Dr Rachel Reed
midwife • author • presenter • researcher
- In the 1930's Caldwell-Moloy classified the female pelvis into four types – gynaecoid, anthropoid, platypelloid and android. This nonsense is still taught to care providers and parents. More recently a study by Kuliukas et al. (2015) analysed 64 women's pelvises. They concluded that '…there was no obvious clustering into the four distinct types of pelvis (gynaecoid, anthropoid, android and platypelloid) in the Caldwell-Moloy classification, but rather an amorphous, cloudy continuum of shape variation.'An understanding of physiology should underpin any 'practice' or childbirth education. We need to reclaim birth knowledge rather than reinforce and sustain misconceptions created during the medicalisation of women's bodies. It doesn't matter if the information is transmitted via a diagram or a model (plastic or wooden) - it is incorrect.This happened on Amazon Australia 😁 I don't understand the algorithyms and it doesn't stay there long so I thought I'd better capture it. If you still haven't got your copy see the link in my bio. Also - lovely reviews are always welcome. They do something to the algorithyms apparently and help people find the book.Research, guidelines, policies and law will not change practice until the underlying birth culture and beliefs change.A big thank you to the attendees of the first Reclaiming Childbirth as a Rite of Passage Workshop. Also big love to Ma'et and Meg from @ittakesavillagemidwifery for hosting us in their beautiful space (and for the cheese and non-papaya fruit). Gold Coast next with @meaghan_amor_ (info in my bio link).A suspected 'big' baby is often used as an excuse to induce labour. However, what is usually not discussed is that: 1. ultrasound cannot accurately estimate the size of a baby and 2. guidelines do not recommend induction for a suspected large baby. See my blog post for more information and links to the research and/or my book on induction (links in bio)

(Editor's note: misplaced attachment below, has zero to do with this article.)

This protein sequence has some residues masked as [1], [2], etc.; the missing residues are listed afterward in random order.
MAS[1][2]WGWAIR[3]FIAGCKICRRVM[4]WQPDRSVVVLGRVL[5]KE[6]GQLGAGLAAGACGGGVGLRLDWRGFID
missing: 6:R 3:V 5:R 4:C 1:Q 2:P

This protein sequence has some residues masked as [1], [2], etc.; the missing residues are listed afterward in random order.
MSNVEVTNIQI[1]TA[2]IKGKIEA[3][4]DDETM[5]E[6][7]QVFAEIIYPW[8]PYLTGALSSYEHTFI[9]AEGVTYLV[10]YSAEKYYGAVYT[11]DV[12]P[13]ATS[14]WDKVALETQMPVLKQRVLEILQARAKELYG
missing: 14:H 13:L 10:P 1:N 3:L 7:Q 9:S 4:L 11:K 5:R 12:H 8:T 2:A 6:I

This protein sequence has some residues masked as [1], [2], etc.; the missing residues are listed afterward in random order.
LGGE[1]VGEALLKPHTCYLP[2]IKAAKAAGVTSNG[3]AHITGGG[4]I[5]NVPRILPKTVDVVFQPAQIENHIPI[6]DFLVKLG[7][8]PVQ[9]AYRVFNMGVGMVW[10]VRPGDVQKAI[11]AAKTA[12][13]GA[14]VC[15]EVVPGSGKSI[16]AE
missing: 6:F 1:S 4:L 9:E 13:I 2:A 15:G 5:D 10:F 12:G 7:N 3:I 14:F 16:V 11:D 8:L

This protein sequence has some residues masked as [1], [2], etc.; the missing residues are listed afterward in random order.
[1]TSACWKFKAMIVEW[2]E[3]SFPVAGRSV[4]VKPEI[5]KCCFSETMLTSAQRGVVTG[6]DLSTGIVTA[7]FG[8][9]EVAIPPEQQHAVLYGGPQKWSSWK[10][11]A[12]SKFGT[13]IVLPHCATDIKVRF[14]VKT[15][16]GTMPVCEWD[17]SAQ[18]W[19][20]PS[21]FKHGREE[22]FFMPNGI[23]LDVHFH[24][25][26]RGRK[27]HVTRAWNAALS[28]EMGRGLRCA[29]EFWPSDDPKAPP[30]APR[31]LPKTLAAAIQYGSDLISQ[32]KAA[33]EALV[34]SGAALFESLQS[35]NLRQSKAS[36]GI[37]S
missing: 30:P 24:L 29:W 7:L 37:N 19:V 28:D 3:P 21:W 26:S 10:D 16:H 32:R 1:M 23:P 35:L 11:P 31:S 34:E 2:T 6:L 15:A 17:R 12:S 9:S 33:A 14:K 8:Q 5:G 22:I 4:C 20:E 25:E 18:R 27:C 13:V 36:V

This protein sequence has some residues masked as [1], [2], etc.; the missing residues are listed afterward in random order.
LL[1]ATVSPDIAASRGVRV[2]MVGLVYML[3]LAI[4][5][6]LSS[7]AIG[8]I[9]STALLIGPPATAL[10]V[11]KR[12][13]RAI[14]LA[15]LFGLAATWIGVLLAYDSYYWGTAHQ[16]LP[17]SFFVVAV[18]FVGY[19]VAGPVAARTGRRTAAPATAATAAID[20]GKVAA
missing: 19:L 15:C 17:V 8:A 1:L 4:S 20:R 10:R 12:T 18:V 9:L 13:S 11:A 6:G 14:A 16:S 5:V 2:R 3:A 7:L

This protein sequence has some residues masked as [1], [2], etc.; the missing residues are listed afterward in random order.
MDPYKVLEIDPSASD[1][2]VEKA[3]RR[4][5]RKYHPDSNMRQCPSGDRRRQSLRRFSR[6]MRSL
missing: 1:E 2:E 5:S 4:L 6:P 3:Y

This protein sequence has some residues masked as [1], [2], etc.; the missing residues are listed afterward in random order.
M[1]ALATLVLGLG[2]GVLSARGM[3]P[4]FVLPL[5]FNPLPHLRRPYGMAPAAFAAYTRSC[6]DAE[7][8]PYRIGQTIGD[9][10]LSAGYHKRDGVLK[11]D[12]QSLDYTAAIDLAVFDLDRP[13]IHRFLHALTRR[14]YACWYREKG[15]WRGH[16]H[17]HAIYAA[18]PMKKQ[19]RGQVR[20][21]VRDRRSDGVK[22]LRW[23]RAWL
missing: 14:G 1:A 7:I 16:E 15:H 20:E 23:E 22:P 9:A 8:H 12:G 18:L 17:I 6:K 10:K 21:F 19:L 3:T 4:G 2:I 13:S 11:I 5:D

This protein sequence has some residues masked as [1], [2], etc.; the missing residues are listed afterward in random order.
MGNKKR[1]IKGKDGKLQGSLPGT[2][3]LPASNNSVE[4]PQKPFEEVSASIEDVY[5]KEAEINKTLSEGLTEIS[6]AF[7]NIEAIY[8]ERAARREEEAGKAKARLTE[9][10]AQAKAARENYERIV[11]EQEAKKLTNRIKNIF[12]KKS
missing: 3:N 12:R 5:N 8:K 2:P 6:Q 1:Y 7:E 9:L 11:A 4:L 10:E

- The Anterior Cervical Lip: how to ruin a perfectly good birth
- Gestational Diabetes: beyond the label
- The Curse of Meconium Stained Liquor
- Big Babies: the risk of care provider fear
- Amniotic Fluid Volume: too much, too little, or who knows?
- In Celebration of the OP Baby
- Post-Dates Induction of Labour: balancing risks
- Perineal Protectors?
- VBAC: making a mountain out of a molehill
- Pushing: leave it to the experts
Tag Archives: pregnancy
This post was co-authored by Jessie Johnson-Cash and based on her presentation at the USC Midwifery Education Day. The human microbiome is rather fashionable in the world of science at the moment. The NIH Human Microbiome Project has been set up to … Continue reading
Updated: December 2017 This post is in response to readers asking me to cover the topic of induction for low amniotic fluid volume (AFV). Most of the content is available in textbooks, in particular Coad and Dunstall 2011 and Beall … Continue reading